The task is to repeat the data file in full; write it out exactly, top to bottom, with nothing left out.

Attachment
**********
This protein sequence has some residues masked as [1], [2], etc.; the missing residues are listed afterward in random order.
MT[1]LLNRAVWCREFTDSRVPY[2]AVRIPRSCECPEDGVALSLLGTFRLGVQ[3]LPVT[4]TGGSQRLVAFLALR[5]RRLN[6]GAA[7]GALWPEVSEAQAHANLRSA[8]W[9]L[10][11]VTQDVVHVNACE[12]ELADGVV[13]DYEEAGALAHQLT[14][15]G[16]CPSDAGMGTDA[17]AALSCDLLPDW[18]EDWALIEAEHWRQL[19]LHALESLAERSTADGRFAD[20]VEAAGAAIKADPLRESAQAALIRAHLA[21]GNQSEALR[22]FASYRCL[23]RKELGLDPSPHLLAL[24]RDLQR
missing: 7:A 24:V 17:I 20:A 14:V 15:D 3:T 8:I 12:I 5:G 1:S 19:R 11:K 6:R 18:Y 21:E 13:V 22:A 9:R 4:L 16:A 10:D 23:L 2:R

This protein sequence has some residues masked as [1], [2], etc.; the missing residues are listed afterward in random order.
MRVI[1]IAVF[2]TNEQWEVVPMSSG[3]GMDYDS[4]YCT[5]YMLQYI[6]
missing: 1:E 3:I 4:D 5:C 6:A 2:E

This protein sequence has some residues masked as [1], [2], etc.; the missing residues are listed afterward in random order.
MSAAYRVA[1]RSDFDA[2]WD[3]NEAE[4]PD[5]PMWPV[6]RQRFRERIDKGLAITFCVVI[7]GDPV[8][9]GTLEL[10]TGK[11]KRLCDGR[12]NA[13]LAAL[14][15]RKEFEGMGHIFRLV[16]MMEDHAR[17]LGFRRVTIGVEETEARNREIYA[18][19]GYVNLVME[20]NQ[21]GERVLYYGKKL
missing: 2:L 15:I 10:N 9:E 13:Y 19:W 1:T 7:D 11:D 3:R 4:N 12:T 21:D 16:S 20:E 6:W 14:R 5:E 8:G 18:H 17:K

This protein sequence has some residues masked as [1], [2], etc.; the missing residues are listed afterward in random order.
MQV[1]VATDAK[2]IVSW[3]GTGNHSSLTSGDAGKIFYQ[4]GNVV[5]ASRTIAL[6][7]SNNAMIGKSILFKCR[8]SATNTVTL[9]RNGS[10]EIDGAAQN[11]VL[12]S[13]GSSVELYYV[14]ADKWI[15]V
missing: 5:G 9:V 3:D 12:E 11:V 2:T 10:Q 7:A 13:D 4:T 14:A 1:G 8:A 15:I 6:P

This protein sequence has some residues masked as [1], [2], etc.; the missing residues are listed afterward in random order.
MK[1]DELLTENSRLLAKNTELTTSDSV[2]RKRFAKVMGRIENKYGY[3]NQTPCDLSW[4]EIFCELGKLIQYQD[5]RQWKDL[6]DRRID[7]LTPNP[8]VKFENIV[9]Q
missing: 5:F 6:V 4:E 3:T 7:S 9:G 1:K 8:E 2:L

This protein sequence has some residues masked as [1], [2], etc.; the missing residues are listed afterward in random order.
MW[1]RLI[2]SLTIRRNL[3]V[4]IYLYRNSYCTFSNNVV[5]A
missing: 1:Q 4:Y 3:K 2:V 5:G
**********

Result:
This protein sequence has some residues masked as [1], [2], etc.; the missing residues are listed afterward in random order.
MT[1]LLNRAVWCREFTDSRVPY[2]AVRIPRSCECPEDGVALSLLGTFRLGVQ[3]LPVT[4]TGGSQRLVAFLALR[5]RRLN[6]GAA[7]GALWPEVSEAQAHANLRSA[8]W[9]L[10][11]VTQDVVHVNACE[12]ELADGVV[13]DYEEAGALAHQLT[14][15]G[16]CPSDAGMGTDA[17]AALSCDLLPDW[18]EDWALIEAEHWRQL[19]LHALESLAERSTADGRFAD[20]VEAAGAAIKADPLRESAQAALIRAHLA[21]GNQSEALR[22]FASYRCL[23]RKELGLDPSPHLLAL[24]RDLQR
missing: 7:A 24:V 17:I 20:A 14:V 15:D 3:T 8:I 12:I 5:G 1:S 19:R 11:K 6:R 18:Y 21:E 13:V 22:A 9:R 4:L 16:A 10:D 23:L 2:R

This protein sequence has some residues masked as [1], [2], etc.; the missing residues are listed afterward in random order.
MRVI[1]IAVF[2]TNEQWEVVPMSSG[3]GMDYDS[4]YCT[5]YMLQYI[6]
missing: 1:E 3:I 4:D 5:C 6:A 2:E

This protein sequence has some residues masked as [1], [2], etc.; the missing residues are listed afterward in random order.
MSAAYRVA[1]RSDFDA[2]WD[3]NEAE[4]PD[5]PMWPV[6]RQRFRERIDKGLAITFCVVI[7]GDPV[8][9]GTLEL[10]TGK[11]KRLCDGR[12]NA[13]LAAL[14][15]RKEFEGMGHIFRLV[16]MMEDHAR[17]LGFRRVTIGVEETEARNREIYA[18][19]GYVNLVME[20]NQ[21]GERVLYYGKKL
missing: 2:L 15:I 10:N 9:E 13:Y 19:W 1:T 7:D 11:D 3:R 4:N 12:T 21:D 16:S 20:E 6:W 14:R 5:E 8:G 18:H 17:K

This protein sequence has some residues masked as [1], [2], etc.; the missing residues are listed afterward in random order.
MQV[1]VATDAK[2]IVSW[3]GTGNHSSLTSGDAGKIFYQ[4]GNVV[5]ASRTIAL[6][7]SNNAMIGKSILFKCR[8]SATNTVTL[9]RNGS[10]EIDGAAQN[11]VL[12]S[13]GSSVELYYV[14]ADKWI[15]V
missing: 5:G 9:V 3:D 12:E 11:V 2:T 10:Q 7:A 13:D 4:T 14:A 1:G 8:A 15:I 6:P

This protein sequence has some residues masked as [1], [2], etc.; the missing residues are listed afterward in random order.
MK[1]DELLTENSRLLAKNTELTTSDSV[2]RKRFAKVMGRIENKYGY[3]NQTPCDLSW[4]EIFCELGKLIQYQD[5]RQWKDL[6]DRRID[7]LTPNP[8]VKFENIV[9]Q
missing: 5:F 6:V 4:E 3:T 7:S 9:G 1:K 8:E 2:L

This protein sequence has some residues masked as [1], [2], etc.; the missing residues are listed afterward in random order.
MW[1]RLI[2]SLTIRRNL[3]V[4]IYLYRNSYCTFSNNVV[5]A
missing: 1:Q 4:Y 3:K 2:V 5:G